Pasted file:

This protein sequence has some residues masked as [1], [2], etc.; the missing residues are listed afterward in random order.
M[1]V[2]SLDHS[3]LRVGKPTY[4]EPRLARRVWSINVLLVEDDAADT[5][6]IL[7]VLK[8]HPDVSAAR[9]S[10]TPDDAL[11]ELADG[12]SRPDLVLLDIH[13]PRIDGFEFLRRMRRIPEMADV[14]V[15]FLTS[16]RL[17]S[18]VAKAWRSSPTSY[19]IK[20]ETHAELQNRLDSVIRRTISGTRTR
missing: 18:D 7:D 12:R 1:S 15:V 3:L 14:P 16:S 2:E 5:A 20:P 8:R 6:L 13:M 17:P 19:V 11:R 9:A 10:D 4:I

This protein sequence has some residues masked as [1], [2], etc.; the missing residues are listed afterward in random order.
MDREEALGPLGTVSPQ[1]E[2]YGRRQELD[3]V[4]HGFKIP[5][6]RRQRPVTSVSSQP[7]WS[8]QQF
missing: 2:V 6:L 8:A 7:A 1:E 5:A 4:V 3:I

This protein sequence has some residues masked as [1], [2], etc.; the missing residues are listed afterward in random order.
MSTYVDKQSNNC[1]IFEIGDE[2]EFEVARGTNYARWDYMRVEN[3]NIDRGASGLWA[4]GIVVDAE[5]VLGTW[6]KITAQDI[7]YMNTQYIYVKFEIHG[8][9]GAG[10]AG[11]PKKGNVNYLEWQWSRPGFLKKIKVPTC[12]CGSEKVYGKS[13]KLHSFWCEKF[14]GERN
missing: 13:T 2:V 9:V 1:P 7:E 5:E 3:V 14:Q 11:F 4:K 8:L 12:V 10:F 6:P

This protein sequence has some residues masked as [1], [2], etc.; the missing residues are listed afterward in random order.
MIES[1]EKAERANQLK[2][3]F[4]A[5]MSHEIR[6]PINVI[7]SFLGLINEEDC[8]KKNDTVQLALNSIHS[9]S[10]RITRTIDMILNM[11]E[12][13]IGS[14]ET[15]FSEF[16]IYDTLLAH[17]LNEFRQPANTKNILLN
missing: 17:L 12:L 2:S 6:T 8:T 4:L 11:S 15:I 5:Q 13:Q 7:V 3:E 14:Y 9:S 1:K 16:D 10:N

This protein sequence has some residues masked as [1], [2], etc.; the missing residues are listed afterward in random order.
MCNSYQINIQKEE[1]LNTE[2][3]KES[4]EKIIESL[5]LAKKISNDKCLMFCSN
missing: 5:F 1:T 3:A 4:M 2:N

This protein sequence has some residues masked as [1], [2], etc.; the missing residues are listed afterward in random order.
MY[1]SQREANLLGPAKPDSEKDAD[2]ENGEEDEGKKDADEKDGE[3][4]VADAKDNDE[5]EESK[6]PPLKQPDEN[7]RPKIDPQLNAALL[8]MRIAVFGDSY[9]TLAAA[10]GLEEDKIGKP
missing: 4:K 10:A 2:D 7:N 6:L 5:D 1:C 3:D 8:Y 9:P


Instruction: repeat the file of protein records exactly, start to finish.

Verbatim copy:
This protein sequence has some residues masked as [1], [2], etc.; the missing residues are listed afterward in random order.
M[1]V[2]SLDHS[3]LRVGKPTY[4]EPRLARRVWSINVLLVEDDAADT[5][6]IL[7]VLK[8]HPDVSAAR[9]S[10]TPDDAL[11]ELADG[12]SRPDLVLLDIH[13]PRIDGFEFLRRMRRIPEMADV[14]V[15]FLTS[16]RL[17]S[18]VAKAWRSSPTSY[19]IK[20]ETHAELQNRLDSVIRRTISGTRTR
missing: 18:D 7:D 12:R 1:S 15:V 3:L 14:P 16:S 2:E 5:A 20:P 8:R 6:L 13:M 17:P 19:V 11:R 9:A 10:D 4:I

This protein sequence has some residues masked as [1], [2], etc.; the missing residues are listed afterward in random order.
MDREEALGPLGTVSPQ[1]E[2]YGRRQELD[3]V[4]HGFKIP[5][6]RRQRPVTSVSSQP[7]WS[8]QQF
missing: 2:V 6:L 8:A 7:A 1:E 5:A 4:V 3:I

This protein sequence has some residues masked as [1], [2], etc.; the missing residues are listed afterward in random order.
MSTYVDKQSNNC[1]IFEIGDE[2]EFEVARGTNYARWDYMRVEN[3]NIDRGASGLWA[4]GIVVDAE[5]VLGTW[6]KITAQDI[7]YMNTQYIYVKFEIHG[8][9]GAG[10]AG[11]PKKGNVNYLEWQWSRPGFLKKIKVPTC[12]CGSEKVYGKS[13]KLHSFWCEKF[14]GERN
missing: 13:T 2:V 9:V 1:P 7:E 5:E 3:V 14:Q 11:F 4:K 8:L 12:V 10:F 6:P

This protein sequence has some residues masked as [1], [2], etc.; the missing residues are listed afterward in random order.
MIES[1]EKAERANQLK[2][3]F[4]A[5]MSHEIR[6]PINVI[7]SFLGLINEEDC[8]KKNDTVQLALNSIHS[9]S[10]RITRTIDMILNM[11]E[12][13]IGS[14]ET[15]FSEF[16]IYDTLLAH[17]LNEFRQPANTKNILLN
missing: 17:L 12:L 2:S 6:T 8:T 4:L 11:S 15:I 5:Q 13:Q 7:V 3:E 14:Y 9:S 1:K 16:D 10:N

This protein sequence has some residues masked as [1], [2], etc.; the missing residues are listed afterward in random order.
MCNSYQINIQKEE[1]LNTE[2][3]KES[4]EKIIESL[5]LAKKISNDKCLMFCSN
missing: 5:F 1:T 3:A 4:M 2:N

This protein sequence has some residues masked as [1], [2], etc.; the missing residues are listed afterward in random order.
MY[1]SQREANLLGPAKPDSEKDAD[2]ENGEEDEGKKDADEKDGE[3][4]VADAKDNDE[5]EESK[6]PPLKQPDEN[7]RPKIDPQLNAALL[8]MRIAVFGDSY[9]TLAAA[10]GLEEDKIGKP
missing: 4:K 10:A 2:D 7:N 6:L 5:D 1:C 3:D 8:Y 9:P